Rise of Nationalism in India
The rise of nationalism in India was the cumulative result of a number of factors. According to S.L. Sikri, “Some of these factors sowed its seed; some natured its growth; some molded its form; and some influenced its ideology and techniques”.
Objectives of Rise of Nationalism in India
The rise of Indian nationalism had two objectives:
- One was to organize people’s opinion against British rule and
- the other was to establish political organization. I
In between 1856 A.D. to 1885 A.D. many formal organizations came up in Bengal, Bombay and Madras.
Zaminder sabha was established in Calcutta before this period (1837 A.D.). This was later known as Landholders’ Society. Bengal British India Society was formed in 1843 A.D. In 1851 A.D. British Indian Association was formed. The Hindu Mela was founded by Rajnarain Basu and Nabagopal Mitra. Peoples Association (1872 A.D.) and India League (1875 A.D.) were established to propagate nationalism among all section of the mass. Student’s Association was formed under the leadership of Ananda Mohan Basu and Surendranath Bannerjee in 1857 A.D.
Causes of Rise of Nationalism in India
The caused of Nationalism in India are summarized below:
1. Impact of western culture:
The British rule brought the Indians in contact with West. The liberal ideas and nationalistic spirit came to be known to the educated mass. The young Indians came to know how Italy and Germany were unities as independent states. According to Lord Ronaldshay “the young Indians drank deep the new wine of western learning and became steeped in ideas of liberty and nationalism”.
2. Economic exploitation of the British:
The only aim of the economic policy of the British Government was to promote the interest of the British industry and commerce. They wanted to make India a good market for British manufactured goods and a source of supply for raw materials to meet the need of industries in England. The British trade policy was suicidal for the Indian industries. The land policy antagonized the peasants. The discriminatory and exploitive economic policy of the British disappointed the Indians so much so that they decided to unite together for independence.
3. Role of Indian Press:
The press focused the attention of the people on the defects of the British rule and made people conscious of their rights. Towards the close of the 19th century, about 650 newspapers and magazines exercised profound influence in molding the public opinion on the nationalistic line. Papers and magazines like Amrit Bazar Patrika, Bangalee, Hindu Patriot, Keshari, Hindu etc. stirred a feeling of nationalism.
4. Repressive Policy of Lord Lytton:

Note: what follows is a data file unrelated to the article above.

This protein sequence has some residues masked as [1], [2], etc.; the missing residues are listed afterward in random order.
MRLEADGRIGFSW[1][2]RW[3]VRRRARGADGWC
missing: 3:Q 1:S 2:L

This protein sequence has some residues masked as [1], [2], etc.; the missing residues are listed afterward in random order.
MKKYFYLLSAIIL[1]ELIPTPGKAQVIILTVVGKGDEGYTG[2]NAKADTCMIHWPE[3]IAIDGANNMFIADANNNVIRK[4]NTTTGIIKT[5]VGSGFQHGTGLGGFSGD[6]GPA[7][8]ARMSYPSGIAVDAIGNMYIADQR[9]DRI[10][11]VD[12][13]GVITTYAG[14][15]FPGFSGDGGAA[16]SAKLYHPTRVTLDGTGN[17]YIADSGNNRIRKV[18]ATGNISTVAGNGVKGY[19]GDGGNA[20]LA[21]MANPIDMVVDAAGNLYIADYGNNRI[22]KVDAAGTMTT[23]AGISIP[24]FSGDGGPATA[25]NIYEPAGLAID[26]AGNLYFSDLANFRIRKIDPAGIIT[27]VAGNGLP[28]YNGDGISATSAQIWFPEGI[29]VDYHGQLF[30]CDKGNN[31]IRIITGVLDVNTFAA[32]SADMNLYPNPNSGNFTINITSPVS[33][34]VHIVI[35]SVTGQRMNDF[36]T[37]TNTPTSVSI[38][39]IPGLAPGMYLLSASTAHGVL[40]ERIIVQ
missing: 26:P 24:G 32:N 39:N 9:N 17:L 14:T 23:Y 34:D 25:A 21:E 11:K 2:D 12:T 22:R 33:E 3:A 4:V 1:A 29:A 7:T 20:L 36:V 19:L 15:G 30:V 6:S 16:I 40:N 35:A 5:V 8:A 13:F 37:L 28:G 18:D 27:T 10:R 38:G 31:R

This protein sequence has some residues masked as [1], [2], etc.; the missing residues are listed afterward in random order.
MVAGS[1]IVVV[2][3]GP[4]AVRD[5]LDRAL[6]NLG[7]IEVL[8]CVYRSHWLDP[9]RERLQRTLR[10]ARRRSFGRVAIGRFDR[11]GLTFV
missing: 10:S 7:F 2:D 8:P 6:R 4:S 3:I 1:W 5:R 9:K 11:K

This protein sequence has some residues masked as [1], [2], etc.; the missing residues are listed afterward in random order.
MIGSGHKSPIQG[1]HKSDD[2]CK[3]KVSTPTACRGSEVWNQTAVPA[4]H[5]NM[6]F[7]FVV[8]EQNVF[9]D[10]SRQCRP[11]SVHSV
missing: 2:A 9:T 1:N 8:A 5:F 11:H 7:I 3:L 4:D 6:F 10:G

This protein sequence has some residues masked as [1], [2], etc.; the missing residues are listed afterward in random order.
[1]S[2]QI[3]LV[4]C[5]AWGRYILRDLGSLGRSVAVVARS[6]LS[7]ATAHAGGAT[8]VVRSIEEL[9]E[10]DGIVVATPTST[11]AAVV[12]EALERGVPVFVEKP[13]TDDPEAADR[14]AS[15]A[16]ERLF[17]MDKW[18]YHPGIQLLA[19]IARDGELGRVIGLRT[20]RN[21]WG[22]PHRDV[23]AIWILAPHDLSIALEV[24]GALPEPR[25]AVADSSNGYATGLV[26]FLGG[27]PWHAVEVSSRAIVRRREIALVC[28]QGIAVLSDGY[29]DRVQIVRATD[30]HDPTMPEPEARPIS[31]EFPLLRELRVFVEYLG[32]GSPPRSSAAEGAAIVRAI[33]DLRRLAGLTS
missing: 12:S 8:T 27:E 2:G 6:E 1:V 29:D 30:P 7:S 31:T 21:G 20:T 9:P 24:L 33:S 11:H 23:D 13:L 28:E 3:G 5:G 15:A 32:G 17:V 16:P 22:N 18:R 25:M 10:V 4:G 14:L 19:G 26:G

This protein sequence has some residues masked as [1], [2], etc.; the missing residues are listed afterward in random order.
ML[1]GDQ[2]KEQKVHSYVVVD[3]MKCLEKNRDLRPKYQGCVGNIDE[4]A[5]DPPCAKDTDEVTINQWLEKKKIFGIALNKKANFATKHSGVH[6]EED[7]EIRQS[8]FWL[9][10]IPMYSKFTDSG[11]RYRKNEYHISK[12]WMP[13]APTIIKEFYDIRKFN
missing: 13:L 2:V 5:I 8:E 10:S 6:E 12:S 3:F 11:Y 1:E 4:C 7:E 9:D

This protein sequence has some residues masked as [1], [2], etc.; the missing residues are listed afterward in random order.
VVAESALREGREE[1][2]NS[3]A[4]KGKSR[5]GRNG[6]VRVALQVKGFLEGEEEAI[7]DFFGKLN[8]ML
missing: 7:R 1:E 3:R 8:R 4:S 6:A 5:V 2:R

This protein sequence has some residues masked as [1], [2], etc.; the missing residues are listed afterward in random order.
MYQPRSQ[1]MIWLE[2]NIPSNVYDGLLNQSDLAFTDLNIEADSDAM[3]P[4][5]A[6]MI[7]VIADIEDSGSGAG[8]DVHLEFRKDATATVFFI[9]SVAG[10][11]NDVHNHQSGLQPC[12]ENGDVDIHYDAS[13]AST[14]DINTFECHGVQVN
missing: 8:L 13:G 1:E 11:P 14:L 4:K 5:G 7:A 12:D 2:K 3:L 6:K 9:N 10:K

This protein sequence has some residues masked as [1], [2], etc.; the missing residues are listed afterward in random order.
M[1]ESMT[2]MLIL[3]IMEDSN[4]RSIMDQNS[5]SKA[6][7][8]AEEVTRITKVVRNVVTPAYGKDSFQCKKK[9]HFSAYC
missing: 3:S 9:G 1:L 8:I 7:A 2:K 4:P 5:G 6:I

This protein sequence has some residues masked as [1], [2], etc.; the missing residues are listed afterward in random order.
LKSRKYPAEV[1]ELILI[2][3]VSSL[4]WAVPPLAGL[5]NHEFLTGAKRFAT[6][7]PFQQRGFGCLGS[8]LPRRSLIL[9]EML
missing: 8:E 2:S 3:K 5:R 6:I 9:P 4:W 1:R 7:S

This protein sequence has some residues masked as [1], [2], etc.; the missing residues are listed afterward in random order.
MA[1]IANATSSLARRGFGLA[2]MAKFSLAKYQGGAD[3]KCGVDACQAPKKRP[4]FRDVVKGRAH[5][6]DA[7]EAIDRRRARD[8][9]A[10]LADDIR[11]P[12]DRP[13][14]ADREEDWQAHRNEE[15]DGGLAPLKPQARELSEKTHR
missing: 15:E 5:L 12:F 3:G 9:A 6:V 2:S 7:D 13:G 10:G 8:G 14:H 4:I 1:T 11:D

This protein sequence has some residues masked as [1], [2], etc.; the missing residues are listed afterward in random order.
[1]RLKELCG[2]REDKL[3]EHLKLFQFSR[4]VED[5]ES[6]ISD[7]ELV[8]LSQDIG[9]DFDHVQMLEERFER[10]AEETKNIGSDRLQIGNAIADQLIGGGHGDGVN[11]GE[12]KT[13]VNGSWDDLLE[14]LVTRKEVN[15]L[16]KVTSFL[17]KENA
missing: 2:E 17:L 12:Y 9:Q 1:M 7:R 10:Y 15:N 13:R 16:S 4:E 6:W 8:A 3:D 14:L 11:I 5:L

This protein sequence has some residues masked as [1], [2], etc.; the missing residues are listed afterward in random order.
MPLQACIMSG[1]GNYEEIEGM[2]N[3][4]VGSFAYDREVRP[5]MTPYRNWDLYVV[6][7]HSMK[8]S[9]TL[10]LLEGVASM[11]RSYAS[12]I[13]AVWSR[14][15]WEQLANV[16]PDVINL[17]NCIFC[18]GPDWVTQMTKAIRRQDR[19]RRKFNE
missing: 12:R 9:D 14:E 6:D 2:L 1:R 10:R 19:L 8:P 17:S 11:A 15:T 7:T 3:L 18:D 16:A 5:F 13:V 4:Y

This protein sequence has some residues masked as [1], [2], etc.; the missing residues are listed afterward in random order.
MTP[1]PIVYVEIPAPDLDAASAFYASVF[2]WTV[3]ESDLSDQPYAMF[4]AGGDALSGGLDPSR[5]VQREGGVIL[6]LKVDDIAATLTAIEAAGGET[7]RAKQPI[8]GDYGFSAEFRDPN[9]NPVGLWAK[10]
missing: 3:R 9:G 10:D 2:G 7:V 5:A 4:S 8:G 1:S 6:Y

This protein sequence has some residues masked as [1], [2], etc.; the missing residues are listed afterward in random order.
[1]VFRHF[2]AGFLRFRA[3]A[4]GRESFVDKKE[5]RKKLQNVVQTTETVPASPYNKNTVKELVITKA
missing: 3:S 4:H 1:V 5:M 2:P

The repressive policy of Lord Lytton (1876-’80) encouraged the Indians to be united together for national cause. Lytton reduced the minimum age limit for I.C.S. examination from 21 years to 19 years, which was opposite to the Indian’s demand. By Vernacular Press Act of 1878 strict restrictions were imposed on papers in Indian languages. Accordingly, the Arms Act of 1878 imposed restrictions on the wearing of arms by the Indians. All these acts united the Indians against the foreign rule. So, the period of Lytton has been described as “the seeding time of Indian nationalism”.
Socio-culture reform movement in the 19th century hastened the process of nationalism in India. Raja Rammohan Roy, Iswar Chandra Vidyasagar, Swami Dayananda, Vivekananda and such others severely condemned the prevailing social evils like Sati, Polygamy, infanticide, caste distinction and in the process acquainted the Indian with their glorious past and rich cultural heritage. This created a sense of self-respect among the Indians and prepared the ground for the growth of national movement.
6. Discontent among middle-class people:
It is true that middle-class people at one time welcomed British rule. But once they got the Western education, they saw the world before them. The movement for freedom in other countries broke their dream and they became anti-British. It was evident to them that Britishers were making their country rich with Indian wealth. The leaders’ particularly political leaders explained to the people about this economic exploitation.
In 1876 A.D. the Indian Association (Bharat Sabha) was established in Calcutta. Probably that was the first political organization of India. Though the Association did not demand political freedom of any kind, they put forward many demands and Surendranath preached the ideal of the Association all over India.
Movement against Ilbert Bill:
Ilbert Bill was introduced by Lord Ripon in 1883 A.D. This was a discriminatory bill and the whole India stood against this controversial bill. It can be said that it was the first instance when the country got a unified look.
Indian National Conference:
In 1883 A.D. the Indian National Conference was held in Calcutta. In these conferences, representatives of Delhi, Bombay, Madras, Ahmedabad, Cuttack and Bhagalpur participated. They voiced many demands. In 1885 A.D. when the second conference started in Calcutta, the Indian National Congress was having its session in Bombay. Later on, they merged to form Indian National Congress.
By Amit Agarwal